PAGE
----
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Taking the long way home: Mushing across the state Part 1

May 11th, 2012 | Chuck Schaeffer Print this article   Email this article  

On Friday, the 16th of March, my wife Tracey, my daughter Bailey and I loaded 13 sled dogs in the trailer and headed for Nenana. I was on a mission: Trek from somewhere near Fairbanks to Iviq, which is 28 miles northeast of Kotzebue.

This all started months ago when we decided to move from Iviq to Willow. The move was prompted by severe weather conditions and the cost of operating a kennel in the Arctic. The bitterly low temperatures and winds can, and will, put a halt to days of training. Your training capabilities are extremely limited. If in fact you exceed in training in these conditions, you pay the price. Extra straw, extra food, extra booties ... not to mention the constant shoveling and cleaning of dog houses, tending to dogs being frostbitten in various parts of the body and a lot of extra maintenance of the dogs and kennel.

We also had to haul water for the dogs and ourselves. We need to haul and split wood for the house and the dog food cooker. We need to maintain and check the shii fish nets that are set earlier in the winter under the ice.This in turn pretty much requires a snow machine. The weather and wind also play a big part in whether that snow machine is going to run for the day. When the temperature is 40 below and the wind is howling, the snowmachines just do not like to cooperate. In fact, nothing really likes to cooperate. We use about two tons of fish a year as snacks for the dogs. This comes in very handy because we would not be able to afford meat for snacks. Freight costs to Kotzebue are over a dollar a pound. So can you imagine what it cost just to get a ton of dog food up there? You would pay approximately $2500 for the ton and add on $1500 for postage or $2000 for freight. By the time a bag of commercial dog food gets to Kotzebue the cost doubles. Multiply that by four and you'll have an idea of what you need to pay for a kennel of 30 animals annually. We did utilize the mail service which is much cheaper than the air carriers but, still very expensive.

So the move to Willow put the training and racing schedule on hold for a while. The middle of winter is not the right time to move anywhere unless you are set up for it. The dogs had a month off and I had a month of work ahead of me as Willow received an immense amount of snow. There was a lot of shoveling and a lot of snowshoeing for the next couple of weeks. I needed to get a training trail in, out of the yard and to the main dog-mushing trail-system a few miles away. A lot of trips to the land fill facility as the people we bought the house from had left a lot of stuff behind.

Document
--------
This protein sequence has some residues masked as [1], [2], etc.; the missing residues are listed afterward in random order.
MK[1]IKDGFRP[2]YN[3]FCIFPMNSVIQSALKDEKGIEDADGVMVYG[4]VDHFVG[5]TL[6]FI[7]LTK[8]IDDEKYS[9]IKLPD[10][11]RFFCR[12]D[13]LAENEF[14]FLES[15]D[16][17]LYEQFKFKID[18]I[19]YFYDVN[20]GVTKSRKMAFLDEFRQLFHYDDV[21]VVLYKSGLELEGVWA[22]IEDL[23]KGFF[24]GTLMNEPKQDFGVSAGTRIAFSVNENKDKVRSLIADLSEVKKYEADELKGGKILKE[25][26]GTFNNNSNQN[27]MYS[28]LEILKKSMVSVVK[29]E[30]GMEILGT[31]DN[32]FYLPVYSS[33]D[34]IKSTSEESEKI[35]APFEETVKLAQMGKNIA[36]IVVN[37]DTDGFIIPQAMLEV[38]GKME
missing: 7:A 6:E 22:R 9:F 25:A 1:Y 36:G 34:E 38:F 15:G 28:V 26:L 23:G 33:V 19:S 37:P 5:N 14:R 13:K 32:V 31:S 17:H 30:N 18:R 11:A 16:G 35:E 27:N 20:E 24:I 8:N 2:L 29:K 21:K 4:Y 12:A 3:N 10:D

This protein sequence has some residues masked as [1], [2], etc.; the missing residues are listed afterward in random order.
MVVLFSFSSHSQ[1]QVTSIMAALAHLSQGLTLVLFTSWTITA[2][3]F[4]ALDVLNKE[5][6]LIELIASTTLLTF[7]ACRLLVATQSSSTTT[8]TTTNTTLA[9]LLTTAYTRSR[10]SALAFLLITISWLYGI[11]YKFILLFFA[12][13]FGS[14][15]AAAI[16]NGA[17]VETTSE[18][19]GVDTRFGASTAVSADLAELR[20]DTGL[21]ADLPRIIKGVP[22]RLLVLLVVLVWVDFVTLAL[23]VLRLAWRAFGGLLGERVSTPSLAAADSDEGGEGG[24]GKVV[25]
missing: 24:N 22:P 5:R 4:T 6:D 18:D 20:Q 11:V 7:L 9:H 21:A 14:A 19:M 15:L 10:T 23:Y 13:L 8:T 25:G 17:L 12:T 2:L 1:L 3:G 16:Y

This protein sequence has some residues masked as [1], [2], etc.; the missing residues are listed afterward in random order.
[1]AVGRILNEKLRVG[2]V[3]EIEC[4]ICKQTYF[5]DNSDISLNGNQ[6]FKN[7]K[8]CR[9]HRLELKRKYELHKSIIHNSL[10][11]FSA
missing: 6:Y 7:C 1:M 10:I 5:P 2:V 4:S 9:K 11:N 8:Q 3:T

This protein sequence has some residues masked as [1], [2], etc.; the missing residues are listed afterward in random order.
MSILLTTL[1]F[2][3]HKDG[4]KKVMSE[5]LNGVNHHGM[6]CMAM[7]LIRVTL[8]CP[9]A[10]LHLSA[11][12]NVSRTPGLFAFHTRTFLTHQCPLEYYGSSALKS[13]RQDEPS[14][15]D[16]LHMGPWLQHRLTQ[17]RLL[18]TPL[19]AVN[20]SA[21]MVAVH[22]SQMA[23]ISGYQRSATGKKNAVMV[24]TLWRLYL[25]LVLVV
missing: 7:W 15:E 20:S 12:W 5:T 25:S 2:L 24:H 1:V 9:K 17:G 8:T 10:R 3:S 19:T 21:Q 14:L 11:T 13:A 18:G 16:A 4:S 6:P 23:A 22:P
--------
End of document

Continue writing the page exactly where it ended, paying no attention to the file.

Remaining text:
One day Tracey says "Why don't you drive the dogs up to Kotzebue and run the Kobuk 440?"

I like says "Huh?"

Of course we must have had similar thoughts because of the change in schedule for the winter. Also because we are tapped out financially, there is no way we would be able to fly the dogs and ourselves up for the race and back to Anchorage. It would cost about $3,500 to do that.

OK, we'll do it.

So the planning process begins, or what planning I'm capable of doing. I had to make some contacts, pick a route, pack food and gear etc. I did start with some phone calls, one to Emmitt Peters in Ruby and another to George Attla in Huslia. They referred me to a few more people in different villages for trail reports and they graciously agreed that I could send dog food to their mailing addresses as I had decided to run from Ruby, Galena and up to Huslia rather than down to Kaltag and over to Unalakleet.

The big worry for me was wondering if there would be a trail from Huslia to Shungnak via the hot springs. I was going to take my time on this trip and enjoy it as much as possible so I quit worrying about that section of trail. I sent 100 pounds of commercial dog food through the mail to Ruby, Huslia and Kobuk.

The sled I have is capable of hauling as much food, gear, tent and whatever else I need to sustain myself for a couple of weeks. So three villages for sending supplies was enough. It also made the whole logistics of doing this trip much easier. I also ended up cutting fish and meat for snacks and shipping those out to Ruby and Huslia via local commuter airlines. Everything else went into the sled, three bags of Redpaw, 3 bags of fish and meat snacks, the Arctic oven, a cooker modified to use wood and Isopropyl, sleeping bag, rifle, a caribou hide sleeping pad, booties, dog food pans, a one burner Coleman stove, a gallon of fuel, a case of Isopropyl and some trail food for myself as well as eating and cooking utensils.

We are ready to hit the road.

Our initial intent was to start from Nenana but it had snowed heavily right after the Iron dog snowmobile race had ended and so there wasn't much of a trail — if any — out of Nenana. The next stop would be Manley as my trail report references suggested. We could see why friends warned us about the road to Manley, it ain't exactly a highway. Despite a lot of slippery, winding, windblown areas on that stretch of road, we did make it over unscathed. Upon arrival we unloaded everything at the end of the airfield, hooked up the dogs, said my goodbyes and headed down the trail. This all transpired about 5p.m.

We are on our journey!

Next week, Part II: Schaeffer makes it to the villages and battles brutally cold weather.

 

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